Battered Greece and Its Refugee LessonAs we know, because Syrians have always been notorious for losing their passports. They’re known as the Forgetful People. They lose their umbrellas constantly, so why not their passports too?
SEPT. 21, 2015
MOLYVOS, Greece — Here’s a rough guide to the modern world: More efficiency, less humanity. Technology is principally at the service of productivity. Acts of irrational grace are not its thing. They have no algorithm.
Greece has made me think about everything statistics don’t tell you. No European country has been as battered in recent years. No European country has responded with as much consistent humanity to the refugee crisis.
Greater prosperity equals diminishing generosity. Device distraction equals inability to give of your time. Modernity fosters the transactional relationship over the human relationship. The rules are not absolute, but they are useful indicators.
More than 200,000 refugees, mainly from Syria
, have arrived in a Greece on the brink this year, almost half of them coming ashore in the island of Lesbos, which lies just six miles from Turkey. They have entered a country with a quarter of its population unemployed. They have found themselves in a state whose per-capita income has fallen by nearly 23 percent since the crisis began, with a tenuous banking system and unstable politics. Greece could serve as a textbook example of a nation with potential for violence against a massive influx of outsiders.Between different groups of Muslim migrants, but who can remember details like this?
In general, the refugees have been well received. There have been clashes, including on Lesbos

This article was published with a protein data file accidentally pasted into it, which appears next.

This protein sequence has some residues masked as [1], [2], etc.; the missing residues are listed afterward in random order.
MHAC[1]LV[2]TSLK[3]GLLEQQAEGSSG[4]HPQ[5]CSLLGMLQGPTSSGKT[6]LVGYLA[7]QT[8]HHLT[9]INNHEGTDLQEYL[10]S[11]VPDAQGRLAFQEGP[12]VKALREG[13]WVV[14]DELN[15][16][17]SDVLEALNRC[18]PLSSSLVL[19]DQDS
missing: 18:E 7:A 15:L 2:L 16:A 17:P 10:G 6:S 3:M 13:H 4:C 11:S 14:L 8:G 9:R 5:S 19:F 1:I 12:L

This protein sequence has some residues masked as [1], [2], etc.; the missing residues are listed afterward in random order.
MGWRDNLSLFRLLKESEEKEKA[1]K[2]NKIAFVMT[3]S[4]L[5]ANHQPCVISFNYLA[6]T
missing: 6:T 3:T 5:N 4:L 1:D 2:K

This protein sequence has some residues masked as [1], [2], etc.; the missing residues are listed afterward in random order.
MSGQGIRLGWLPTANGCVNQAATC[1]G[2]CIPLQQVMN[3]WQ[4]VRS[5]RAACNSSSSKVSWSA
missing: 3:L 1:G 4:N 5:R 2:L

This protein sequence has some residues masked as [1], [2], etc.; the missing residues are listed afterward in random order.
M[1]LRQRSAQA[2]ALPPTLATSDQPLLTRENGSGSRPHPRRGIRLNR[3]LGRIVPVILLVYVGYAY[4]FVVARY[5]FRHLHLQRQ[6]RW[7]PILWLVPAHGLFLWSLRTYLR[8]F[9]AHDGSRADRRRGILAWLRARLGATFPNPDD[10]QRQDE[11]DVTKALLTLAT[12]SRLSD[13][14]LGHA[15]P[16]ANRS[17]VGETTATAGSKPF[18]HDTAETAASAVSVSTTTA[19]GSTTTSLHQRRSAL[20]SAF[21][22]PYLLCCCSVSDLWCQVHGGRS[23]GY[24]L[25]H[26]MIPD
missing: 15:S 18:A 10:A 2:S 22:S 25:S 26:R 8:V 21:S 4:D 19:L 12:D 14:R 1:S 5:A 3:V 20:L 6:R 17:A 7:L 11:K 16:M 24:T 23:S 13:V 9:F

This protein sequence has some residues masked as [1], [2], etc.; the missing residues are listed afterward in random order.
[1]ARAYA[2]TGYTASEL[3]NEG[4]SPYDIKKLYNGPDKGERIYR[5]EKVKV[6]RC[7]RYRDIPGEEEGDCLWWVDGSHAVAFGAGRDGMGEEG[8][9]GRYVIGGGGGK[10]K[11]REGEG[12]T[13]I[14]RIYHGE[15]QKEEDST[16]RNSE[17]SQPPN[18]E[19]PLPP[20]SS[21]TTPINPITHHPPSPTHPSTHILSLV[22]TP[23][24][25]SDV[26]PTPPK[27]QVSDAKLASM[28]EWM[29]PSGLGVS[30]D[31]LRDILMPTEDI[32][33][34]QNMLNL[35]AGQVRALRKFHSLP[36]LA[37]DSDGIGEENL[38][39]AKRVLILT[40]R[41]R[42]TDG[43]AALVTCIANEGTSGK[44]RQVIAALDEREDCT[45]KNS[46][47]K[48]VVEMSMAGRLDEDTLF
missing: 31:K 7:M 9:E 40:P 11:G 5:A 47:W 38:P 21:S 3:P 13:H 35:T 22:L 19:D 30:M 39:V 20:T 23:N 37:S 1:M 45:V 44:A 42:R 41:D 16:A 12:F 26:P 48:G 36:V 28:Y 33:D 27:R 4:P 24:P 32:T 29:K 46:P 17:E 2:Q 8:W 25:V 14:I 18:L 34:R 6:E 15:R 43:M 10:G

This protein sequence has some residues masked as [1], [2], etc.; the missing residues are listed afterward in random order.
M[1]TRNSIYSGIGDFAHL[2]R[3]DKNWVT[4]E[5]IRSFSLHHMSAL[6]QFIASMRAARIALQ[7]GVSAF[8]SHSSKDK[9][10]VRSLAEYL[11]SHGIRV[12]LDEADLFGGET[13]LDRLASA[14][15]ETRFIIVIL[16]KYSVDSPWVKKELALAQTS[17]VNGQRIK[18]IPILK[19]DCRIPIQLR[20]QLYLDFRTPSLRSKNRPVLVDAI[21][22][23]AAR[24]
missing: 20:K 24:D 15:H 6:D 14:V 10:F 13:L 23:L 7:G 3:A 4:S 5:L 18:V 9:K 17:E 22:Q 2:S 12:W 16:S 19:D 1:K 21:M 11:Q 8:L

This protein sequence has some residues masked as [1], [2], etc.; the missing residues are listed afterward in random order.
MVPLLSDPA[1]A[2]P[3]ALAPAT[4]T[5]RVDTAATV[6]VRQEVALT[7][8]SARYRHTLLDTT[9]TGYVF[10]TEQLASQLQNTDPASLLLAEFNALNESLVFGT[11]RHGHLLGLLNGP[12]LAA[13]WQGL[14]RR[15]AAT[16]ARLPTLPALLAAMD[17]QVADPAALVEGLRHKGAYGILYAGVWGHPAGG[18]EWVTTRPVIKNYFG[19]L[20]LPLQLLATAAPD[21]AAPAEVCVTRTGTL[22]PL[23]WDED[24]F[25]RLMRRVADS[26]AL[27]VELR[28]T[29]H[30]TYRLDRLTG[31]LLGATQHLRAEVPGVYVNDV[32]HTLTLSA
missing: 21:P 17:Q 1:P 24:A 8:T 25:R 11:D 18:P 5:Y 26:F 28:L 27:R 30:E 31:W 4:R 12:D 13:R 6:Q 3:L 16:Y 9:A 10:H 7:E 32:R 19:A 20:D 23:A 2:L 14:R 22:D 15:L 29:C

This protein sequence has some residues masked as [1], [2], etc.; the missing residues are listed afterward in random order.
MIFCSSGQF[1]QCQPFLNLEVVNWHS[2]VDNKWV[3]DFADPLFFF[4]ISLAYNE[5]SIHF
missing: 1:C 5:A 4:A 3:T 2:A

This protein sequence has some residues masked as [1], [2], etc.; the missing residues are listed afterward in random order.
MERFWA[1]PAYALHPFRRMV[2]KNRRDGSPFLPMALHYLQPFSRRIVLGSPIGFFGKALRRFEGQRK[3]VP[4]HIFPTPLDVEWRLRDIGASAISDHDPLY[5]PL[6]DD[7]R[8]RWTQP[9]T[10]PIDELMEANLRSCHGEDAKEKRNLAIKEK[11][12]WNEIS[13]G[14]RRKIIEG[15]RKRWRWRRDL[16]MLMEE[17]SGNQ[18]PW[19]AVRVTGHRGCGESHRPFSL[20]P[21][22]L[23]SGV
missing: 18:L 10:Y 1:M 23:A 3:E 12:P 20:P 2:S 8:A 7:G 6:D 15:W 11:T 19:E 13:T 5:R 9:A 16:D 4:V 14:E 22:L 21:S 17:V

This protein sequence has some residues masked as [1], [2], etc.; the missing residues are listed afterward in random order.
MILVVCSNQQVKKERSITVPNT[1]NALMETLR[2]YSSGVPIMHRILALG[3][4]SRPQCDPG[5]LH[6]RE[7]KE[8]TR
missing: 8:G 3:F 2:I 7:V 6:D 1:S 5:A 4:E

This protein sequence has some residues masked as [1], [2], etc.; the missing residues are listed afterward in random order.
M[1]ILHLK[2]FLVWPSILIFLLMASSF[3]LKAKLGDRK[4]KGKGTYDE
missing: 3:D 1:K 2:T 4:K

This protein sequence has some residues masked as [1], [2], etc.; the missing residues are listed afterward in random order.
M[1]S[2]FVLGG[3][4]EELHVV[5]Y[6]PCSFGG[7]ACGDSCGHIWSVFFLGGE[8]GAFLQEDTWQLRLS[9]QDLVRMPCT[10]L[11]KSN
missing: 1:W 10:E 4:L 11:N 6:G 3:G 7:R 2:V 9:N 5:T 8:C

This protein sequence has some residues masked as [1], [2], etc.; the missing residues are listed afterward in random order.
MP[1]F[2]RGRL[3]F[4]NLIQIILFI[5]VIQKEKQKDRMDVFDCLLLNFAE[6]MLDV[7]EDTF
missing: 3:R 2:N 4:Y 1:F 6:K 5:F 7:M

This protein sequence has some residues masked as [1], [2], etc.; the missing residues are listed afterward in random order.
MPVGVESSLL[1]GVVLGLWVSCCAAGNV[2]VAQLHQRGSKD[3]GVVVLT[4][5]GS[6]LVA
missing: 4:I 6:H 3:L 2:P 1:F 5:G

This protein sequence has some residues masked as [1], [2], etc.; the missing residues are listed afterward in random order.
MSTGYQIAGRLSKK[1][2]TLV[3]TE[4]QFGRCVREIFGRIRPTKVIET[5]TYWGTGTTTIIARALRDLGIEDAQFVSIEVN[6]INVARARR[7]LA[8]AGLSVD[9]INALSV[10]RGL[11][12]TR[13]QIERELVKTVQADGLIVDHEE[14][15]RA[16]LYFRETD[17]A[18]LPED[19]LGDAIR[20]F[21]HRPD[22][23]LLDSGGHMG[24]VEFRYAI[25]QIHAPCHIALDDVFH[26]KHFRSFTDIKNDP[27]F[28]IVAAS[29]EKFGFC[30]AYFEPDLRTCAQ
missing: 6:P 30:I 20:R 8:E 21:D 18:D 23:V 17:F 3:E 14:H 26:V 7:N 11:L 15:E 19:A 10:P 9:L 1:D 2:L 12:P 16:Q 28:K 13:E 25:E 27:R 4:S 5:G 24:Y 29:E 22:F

, but almost none of the miserable bigotry, petty calculation, schoolyard petulance and amnesiac small-mindedness emanating from European Union countries further north, particularly Hungary.Have I ever mentioned that the Huns are evil?
Look at Attila.
Don’t forget the Huns murdered Edith Cavell in 1915.
And don’t get me started on how Hungary and Hitler both start with the letter “H.”
… I got talking on the bus to Taleb Hosein, an Afghan refugee. He’d been on the road for a long time, how long he could not say. The worst was a walk of several days without food from Iran into Turkey. He looked very young. I asked how old he was. He did not know. In Afghanistan, he said, there are often no birth records. “I think I am about 17 or 18,” he said.When you are cruising around in your flying BMW in 2025, just try to remember that flying cars were invented in 2016 by Taleb Hosein and other genius Merkel Youth like him who came from cultures where nobody knows how old they are.
I asked Alexis Papahelas, the executive editor of the Greek daily Kathimerini, what Greece could teach the world: “That dignity and decency can be preserved, even through the hardest times.”Yes, the Greeks are shoveling the Muslim mob through Greece as fast as possible because they are humanitarians. The Greeks are sending the Muslim masses north toward Germany as a gift to express how grateful Greece is for Germany’s kindness during last summer’s Euro crisis negotiations. The Greeks would love to hang onto all this prime human capital themselves, but they want Germany to benefit from the Merkel Youth as payback for Ms. Merkel’s kindness over the last seven years toward Greece.
It’s a powerful, important lesson that Alexis Tsipras, re-elected as Greece’s left-wing prime minister, should carry forward.
It’s the least the Greeks could do for the Germans after all they’ve done for the Greeks.
As the old saying goes, “Never beware of Greeks bearing gifts.”